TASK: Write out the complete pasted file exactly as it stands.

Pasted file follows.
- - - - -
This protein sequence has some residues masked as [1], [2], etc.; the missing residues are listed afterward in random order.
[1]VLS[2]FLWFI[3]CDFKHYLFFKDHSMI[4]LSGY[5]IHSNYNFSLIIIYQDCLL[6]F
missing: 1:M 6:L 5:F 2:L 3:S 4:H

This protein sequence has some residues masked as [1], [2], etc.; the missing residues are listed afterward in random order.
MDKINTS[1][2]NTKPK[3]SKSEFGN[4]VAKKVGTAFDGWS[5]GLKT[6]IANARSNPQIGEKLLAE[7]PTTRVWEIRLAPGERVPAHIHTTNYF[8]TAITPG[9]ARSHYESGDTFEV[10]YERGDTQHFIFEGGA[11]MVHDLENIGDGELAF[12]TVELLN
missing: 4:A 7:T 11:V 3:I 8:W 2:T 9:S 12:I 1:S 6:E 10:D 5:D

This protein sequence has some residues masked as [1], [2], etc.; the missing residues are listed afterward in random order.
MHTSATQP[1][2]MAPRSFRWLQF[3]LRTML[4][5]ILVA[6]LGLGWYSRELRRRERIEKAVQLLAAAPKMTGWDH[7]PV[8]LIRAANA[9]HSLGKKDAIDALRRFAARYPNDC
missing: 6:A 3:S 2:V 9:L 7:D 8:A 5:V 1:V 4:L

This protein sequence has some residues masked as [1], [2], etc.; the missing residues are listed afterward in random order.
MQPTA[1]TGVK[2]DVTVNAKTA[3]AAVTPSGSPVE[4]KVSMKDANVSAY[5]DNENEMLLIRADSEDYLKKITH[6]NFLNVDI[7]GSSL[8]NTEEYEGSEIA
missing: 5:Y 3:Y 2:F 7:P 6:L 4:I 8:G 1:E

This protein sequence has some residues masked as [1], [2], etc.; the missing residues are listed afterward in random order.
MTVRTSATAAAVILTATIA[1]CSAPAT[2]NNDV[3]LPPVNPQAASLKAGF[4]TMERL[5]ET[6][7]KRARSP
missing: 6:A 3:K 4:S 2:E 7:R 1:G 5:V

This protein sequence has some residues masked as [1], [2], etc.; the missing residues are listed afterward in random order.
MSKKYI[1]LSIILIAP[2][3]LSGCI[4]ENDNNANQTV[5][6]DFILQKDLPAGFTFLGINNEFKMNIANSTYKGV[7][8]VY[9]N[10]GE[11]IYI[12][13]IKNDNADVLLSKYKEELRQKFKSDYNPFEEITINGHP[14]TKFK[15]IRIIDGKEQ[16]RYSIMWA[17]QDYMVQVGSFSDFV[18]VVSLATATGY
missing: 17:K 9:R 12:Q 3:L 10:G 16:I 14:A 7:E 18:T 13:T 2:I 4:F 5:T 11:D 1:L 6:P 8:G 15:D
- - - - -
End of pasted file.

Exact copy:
This protein sequence has some residues masked as [1], [2], etc.; the missing residues are listed afterward in random order.
[1]VLS[2]FLWFI[3]CDFKHYLFFKDHSMI[4]LSGY[5]IHSNYNFSLIIIYQDCLL[6]F
missing: 1:M 6:L 5:F 2:L 3:S 4:H

This protein sequence has some residues masked as [1], [2], etc.; the missing residues are listed afterward in random order.
MDKINTS[1][2]NTKPK[3]SKSEFGN[4]VAKKVGTAFDGWS[5]GLKT[6]IANARSNPQIGEKLLAE[7]PTTRVWEIRLAPGERVPAHIHTTNYF[8]TAITPG[9]ARSHYESGDTFEV[10]YERGDTQHFIFEGGA[11]MVHDLENIGDGELAF[12]TVELLN
missing: 4:A 7:T 11:V 3:I 8:W 2:T 9:S 12:I 1:S 6:E 10:D 5:D

This protein sequence has some residues masked as [1], [2], etc.; the missing residues are listed afterward in random order.
MHTSATQP[1][2]MAPRSFRWLQF[3]LRTML[4][5]ILVA[6]LGLGWYSRELRRRERIEKAVQLLAAAPKMTGWDH[7]PV[8]LIRAANA[9]HSLGKKDAIDALRRFAARYPNDC
missing: 6:A 3:S 2:V 9:L 7:D 8:A 5:V 1:V 4:L

This protein sequence has some residues masked as [1], [2], etc.; the missing residues are listed afterward in random order.
MQPTA[1]TGVK[2]DVTVNAKTA[3]AAVTPSGSPVE[4]KVSMKDANVSAY[5]DNENEMLLIRADSEDYLKKITH[6]NFLNVDI[7]GSSL[8]NTEEYEGSEIA
missing: 5:Y 3:Y 2:F 7:P 6:L 4:I 8:G 1:E

This protein sequence has some residues masked as [1], [2], etc.; the missing residues are listed afterward in random order.
MTVRTSATAAAVILTATIA[1]CSAPAT[2]NNDV[3]LPPVNPQAASLKAGF[4]TMERL[5]ET[6][7]KRARSP
missing: 6:A 3:K 4:S 2:E 7:R 1:G 5:V

This protein sequence has some residues masked as [1], [2], etc.; the missing residues are listed afterward in random order.
MSKKYI[1]LSIILIAP[2][3]LSGCI[4]ENDNNANQTV[5][6]DFILQKDLPAGFTFLGINNEFKMNIANSTYKGV[7][8]VY[9]N[10]GE[11]IYI[12][13]IKNDNADVLLSKYKEELRQKFKSDYNPFEEITINGHP[14]TKFK[15]IRIIDGKEQ[16]RYSIMWA[17]QDYMVQVGSFSDFV[18]VVSLATATGY
missing: 17:K 9:R 12:Q 3:L 10:G 16:I 14:A 7:E 18:T 13:T 2:I 4:F 5:T 11:D 1:L 6:P 8:G 15:D